The last known ancestor shared between humans and octopi might have been a worm of some sort; but humans and octopi have eyes that bear more than passing resemblance. Both roughly resemble a camera, in having a single lens at front, with a light-sensitive sheet – the retina – at the rear. The only reasonable conclusion, based upon a myriad of data relating to development and structural details, is that octopus and human eyes evolved independently, but converged to similar solutions. Similar, but with significant differences. Octopus eyes are more straightforward. The light-sensitive receptors point out to light, with neural pathways running to the optic nerve.
Human eyes have the receptors at the back of the neural cluster, requiring light to pass through a neuronal mesh to reach rods and cones. This arrangement makes the optic nerve a blind spot.
It is difficult to account for the convoluted arrangement of the human eye. While retinal tissues are largely transparent, various nerve cells in front of the rods and cones obstruct incoming photons, changing the wave energy. There is no evidence that this is some sort of sublimation process, such as acting as a wave guide. There is no geometric precision in the arrangement of the cells in front of the rods and cones.
Though not a primary photoreceptor, ganglion cells are sensitive to light level. There may be some optimality in the ganglion layer getting an account of overall brightness before the residual photons terminally deposit themselves in rods and cones; but that is purely speculative.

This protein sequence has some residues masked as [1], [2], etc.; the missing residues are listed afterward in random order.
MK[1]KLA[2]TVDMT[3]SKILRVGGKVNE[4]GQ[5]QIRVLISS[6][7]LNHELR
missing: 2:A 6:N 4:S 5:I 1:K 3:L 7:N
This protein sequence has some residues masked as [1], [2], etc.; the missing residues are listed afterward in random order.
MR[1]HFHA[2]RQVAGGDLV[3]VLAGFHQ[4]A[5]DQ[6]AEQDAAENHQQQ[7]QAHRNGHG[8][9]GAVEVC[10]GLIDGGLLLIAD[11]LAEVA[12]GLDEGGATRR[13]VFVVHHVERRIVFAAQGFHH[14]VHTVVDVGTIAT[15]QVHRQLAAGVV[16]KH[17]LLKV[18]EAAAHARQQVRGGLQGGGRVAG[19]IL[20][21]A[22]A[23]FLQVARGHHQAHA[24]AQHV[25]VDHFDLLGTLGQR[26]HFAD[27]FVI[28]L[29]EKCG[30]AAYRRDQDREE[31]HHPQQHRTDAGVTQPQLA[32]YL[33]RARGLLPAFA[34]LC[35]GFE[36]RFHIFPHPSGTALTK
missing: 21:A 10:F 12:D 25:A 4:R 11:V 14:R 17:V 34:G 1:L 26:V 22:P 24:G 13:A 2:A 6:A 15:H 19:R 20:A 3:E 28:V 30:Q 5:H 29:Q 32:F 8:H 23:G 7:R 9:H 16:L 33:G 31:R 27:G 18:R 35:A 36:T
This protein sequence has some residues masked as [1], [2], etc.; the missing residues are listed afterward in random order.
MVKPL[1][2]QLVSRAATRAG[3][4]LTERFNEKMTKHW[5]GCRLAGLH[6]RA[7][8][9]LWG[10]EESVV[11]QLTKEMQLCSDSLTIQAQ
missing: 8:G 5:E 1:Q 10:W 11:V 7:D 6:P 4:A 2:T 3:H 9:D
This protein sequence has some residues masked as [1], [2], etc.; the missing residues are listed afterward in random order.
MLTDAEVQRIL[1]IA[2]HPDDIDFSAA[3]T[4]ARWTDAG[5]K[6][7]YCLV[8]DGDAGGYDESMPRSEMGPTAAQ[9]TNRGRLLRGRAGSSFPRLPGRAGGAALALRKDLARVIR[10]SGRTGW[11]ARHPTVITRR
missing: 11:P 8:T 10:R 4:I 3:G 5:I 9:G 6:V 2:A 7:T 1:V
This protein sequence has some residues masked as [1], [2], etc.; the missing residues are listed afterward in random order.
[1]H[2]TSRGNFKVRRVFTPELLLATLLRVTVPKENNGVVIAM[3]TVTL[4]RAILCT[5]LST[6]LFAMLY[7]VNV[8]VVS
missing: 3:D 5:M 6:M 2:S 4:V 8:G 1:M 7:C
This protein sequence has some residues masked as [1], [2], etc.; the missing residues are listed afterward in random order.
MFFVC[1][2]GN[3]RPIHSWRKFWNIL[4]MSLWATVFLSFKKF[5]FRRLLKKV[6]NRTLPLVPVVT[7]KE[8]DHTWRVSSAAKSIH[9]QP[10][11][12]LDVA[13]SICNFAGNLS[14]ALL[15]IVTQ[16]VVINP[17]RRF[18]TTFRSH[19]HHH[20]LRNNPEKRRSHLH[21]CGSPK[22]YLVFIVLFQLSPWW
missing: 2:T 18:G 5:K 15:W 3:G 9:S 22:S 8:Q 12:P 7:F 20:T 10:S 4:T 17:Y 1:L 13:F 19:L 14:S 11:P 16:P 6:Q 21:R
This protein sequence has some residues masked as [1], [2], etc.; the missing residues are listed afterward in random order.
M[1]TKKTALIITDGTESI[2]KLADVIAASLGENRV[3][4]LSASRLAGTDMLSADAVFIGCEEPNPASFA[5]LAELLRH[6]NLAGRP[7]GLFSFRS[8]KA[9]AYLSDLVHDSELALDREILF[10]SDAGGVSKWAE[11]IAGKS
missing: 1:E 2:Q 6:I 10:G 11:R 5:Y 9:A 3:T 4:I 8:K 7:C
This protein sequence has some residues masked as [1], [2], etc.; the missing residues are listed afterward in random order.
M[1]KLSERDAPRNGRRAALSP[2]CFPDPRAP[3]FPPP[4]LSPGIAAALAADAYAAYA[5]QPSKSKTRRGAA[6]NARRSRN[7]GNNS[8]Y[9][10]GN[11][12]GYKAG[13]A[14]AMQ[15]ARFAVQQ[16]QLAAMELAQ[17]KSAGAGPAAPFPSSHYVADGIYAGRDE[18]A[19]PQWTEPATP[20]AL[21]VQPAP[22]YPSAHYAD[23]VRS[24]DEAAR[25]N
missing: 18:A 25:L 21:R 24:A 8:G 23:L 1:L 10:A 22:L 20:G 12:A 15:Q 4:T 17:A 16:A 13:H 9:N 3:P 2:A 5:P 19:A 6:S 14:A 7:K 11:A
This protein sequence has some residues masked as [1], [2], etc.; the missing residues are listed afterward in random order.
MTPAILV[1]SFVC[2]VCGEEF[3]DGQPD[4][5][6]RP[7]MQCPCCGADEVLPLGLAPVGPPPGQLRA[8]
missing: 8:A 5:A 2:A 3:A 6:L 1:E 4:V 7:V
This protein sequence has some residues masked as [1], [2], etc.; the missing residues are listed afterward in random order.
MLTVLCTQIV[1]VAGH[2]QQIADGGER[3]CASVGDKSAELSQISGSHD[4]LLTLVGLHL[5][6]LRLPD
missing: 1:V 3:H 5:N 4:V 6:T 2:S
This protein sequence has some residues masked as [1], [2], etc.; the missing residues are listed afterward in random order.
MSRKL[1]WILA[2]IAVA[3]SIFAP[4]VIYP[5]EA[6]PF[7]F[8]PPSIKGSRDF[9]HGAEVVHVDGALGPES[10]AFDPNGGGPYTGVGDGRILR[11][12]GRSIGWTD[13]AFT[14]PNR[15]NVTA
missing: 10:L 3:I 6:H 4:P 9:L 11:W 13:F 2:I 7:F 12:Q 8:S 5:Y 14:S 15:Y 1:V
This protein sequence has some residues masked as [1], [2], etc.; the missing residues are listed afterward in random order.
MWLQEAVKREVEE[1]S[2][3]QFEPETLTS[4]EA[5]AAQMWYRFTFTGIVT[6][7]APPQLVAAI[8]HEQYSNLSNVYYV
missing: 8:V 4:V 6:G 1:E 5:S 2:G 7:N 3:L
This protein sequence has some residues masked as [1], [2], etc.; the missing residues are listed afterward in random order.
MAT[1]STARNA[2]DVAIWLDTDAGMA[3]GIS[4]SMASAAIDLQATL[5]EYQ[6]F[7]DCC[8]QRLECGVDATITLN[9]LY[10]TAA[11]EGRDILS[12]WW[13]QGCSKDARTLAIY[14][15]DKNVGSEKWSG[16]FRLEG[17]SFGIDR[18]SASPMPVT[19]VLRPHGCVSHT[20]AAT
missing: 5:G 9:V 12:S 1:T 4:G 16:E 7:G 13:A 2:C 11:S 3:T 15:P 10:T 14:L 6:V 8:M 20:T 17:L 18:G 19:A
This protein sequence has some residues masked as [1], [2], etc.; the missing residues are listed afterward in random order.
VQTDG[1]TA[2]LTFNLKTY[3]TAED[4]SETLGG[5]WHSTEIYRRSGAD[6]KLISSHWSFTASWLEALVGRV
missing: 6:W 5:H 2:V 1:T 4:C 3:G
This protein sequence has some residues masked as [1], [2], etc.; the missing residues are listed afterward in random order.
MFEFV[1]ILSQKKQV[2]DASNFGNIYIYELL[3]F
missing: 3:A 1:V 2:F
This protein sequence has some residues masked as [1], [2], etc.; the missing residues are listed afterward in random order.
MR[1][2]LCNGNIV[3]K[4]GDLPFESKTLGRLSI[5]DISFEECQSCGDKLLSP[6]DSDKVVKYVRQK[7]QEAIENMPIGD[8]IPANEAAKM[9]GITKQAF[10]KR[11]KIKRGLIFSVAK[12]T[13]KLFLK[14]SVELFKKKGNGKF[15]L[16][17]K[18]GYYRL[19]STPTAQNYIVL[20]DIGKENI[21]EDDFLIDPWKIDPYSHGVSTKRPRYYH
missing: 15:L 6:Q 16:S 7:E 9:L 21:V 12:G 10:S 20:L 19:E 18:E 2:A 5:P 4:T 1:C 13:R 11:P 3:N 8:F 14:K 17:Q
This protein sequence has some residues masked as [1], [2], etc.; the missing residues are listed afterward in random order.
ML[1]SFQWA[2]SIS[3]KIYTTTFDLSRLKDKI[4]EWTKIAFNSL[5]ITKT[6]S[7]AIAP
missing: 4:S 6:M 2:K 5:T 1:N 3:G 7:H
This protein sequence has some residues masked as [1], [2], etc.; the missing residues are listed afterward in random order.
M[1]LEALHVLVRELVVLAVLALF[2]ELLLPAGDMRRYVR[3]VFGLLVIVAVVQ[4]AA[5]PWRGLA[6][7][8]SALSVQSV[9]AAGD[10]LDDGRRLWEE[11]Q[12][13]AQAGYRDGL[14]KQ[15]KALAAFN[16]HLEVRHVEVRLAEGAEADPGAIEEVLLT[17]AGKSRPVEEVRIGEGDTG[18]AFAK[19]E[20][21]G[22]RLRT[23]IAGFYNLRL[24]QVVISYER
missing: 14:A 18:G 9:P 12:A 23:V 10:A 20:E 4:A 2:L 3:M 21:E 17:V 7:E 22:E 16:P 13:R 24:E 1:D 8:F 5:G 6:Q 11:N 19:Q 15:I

The human retina is an integrated cellular construct. The light reception cells are embedded within a support structure that has an ample blood supply immediately available. This arrangement supports a continuous regeneration of photosensitive pigments, facilitating rapid adjustment to changing light conditions.
The human eye is the most energetic organ in the body, consuming, on a per-gram basis, more oxygen than the brain. Sustaining such a high metabolic rate is likely beyond the capability of an octopus eye. But then, octopi live underwater, at lower light intensity, and probably do not have to maintain a high photo-pigment turnover.
While depth perception is had by many cues, binocular vision improves depth perception. Many organisms, especially predators, have binocular vision.
Conversely, maximizing field of view is valuable for potential prey. Hence monocular vision, where each eye may provide separate viewing. The mind creates panoramic images, though without sharp focus. Mammals subject to predation, such as rabbits and horses, have monocular vision.
Most birds have monocular sight. But predatory birds, such as owls and hawks, have binocular vision.
Sight is more than mental images, which come in dreams, as well as waking daydreams, without external input. Is sight limited to vision: visual images from the eyes to the mind-brain? Are eyes necessary for sight? In other words, is sight necessarily form and function, or does image processing via different reception qualify as sight? This is not just a semantic issue.
Numerous species hide themselves in plain sight. Is generating camouflage a product of sight? Cephalopods create camouflage effects beyond their visual capabilities. A plant vigorously responds to light. Is it blind? Is echolocation sight, or is it hearing?